Exmoor ponies can be seen roaming freely on the moors. They are a landrace rather than a breed of pony, and may be the closest breed remaining in Europe to wild horses. The ponies are rounded up once a year to be marked and checked over.
In 1818 Sir Richard Acland, the last warden of Exmoor, took thirty ponies and established the Acland Herd, now known as the Anchor Herd, whose direct descendants still roam the moor.
In the Second World War the moor became a training ground, and the breed was nearly killed off, with only 50 ponies surviving the war.
The ponies are classified as endangered by the Rare Breeds Survival Trust, with only 390 breeding females left in the UK. In 2006 a Rural Enterprise Grant, administered locally by the South West Rural Development Service, was obtained to create a new Exmoor Pony Centre at Ashwick, at a disused farm with 17 acres of land with a further 138 acres of moorland.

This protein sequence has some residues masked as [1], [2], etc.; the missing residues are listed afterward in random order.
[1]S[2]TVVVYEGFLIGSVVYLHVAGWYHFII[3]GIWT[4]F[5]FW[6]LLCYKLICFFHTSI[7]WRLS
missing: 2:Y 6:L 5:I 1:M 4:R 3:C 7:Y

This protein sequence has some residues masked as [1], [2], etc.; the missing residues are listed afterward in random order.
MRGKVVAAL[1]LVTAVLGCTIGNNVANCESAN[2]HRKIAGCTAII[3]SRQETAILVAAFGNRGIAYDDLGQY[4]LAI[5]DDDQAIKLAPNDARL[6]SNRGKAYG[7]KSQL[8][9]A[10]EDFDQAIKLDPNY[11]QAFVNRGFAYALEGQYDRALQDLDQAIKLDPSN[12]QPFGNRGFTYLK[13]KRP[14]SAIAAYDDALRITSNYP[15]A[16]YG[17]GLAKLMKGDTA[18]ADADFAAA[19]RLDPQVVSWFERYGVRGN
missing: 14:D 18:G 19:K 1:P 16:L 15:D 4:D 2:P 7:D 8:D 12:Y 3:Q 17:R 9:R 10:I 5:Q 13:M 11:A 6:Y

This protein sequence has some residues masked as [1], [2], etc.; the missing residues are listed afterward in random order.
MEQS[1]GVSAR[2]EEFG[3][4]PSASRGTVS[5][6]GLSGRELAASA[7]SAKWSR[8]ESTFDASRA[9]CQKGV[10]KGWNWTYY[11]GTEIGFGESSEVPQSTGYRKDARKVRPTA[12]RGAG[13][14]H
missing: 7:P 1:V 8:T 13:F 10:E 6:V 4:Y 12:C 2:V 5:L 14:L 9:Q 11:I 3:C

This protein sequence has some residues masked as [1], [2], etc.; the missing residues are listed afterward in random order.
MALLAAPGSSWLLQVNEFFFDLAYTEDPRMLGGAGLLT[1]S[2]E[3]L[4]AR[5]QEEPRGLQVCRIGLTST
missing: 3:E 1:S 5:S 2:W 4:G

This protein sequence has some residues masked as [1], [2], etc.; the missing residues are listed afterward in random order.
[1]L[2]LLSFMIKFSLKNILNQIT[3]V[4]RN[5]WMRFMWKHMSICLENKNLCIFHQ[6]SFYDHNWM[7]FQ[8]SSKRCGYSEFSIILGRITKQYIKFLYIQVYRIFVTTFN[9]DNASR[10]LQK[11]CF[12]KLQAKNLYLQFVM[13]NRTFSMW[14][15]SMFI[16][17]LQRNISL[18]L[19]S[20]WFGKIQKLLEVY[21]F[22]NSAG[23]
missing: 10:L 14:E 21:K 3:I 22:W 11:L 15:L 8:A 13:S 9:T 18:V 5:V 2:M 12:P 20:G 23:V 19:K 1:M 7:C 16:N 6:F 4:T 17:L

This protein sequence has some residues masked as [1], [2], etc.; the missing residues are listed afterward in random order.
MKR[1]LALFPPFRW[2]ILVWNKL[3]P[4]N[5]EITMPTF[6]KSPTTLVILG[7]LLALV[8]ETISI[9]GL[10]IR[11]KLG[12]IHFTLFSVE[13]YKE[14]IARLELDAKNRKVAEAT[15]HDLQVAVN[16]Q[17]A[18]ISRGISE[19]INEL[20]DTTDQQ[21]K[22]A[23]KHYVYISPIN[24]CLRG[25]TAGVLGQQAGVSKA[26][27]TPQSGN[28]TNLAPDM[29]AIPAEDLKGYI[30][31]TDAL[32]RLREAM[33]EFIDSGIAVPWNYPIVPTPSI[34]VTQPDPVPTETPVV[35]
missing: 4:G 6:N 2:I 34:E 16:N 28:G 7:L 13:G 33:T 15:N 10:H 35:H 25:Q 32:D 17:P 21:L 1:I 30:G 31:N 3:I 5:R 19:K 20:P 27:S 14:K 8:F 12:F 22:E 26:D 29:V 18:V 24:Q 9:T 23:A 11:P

A Walkers Paradise
The scenery of rocky headlands, ravines, waterfalls and towering cliffs gained the Exmoor coast recognition as a Heritage Coast in 1991. This dramatic coastline is an adventure playground for climbers and explorers, with its with huge waterfalls and caves. The cliffs provide one of the longest and most isolated seacliff traverses in the UK. The South West Coast Path, at 630 miles (1,014 km) the longest National Trail in England and Wales, starts at Minehead and runs along all of Exmoor's coast.
There are small harbours at Lynmouth, Porlock Weir and Combe Martin. Once important for coastal trade, their primary use now is for pleasure sailing and fishing.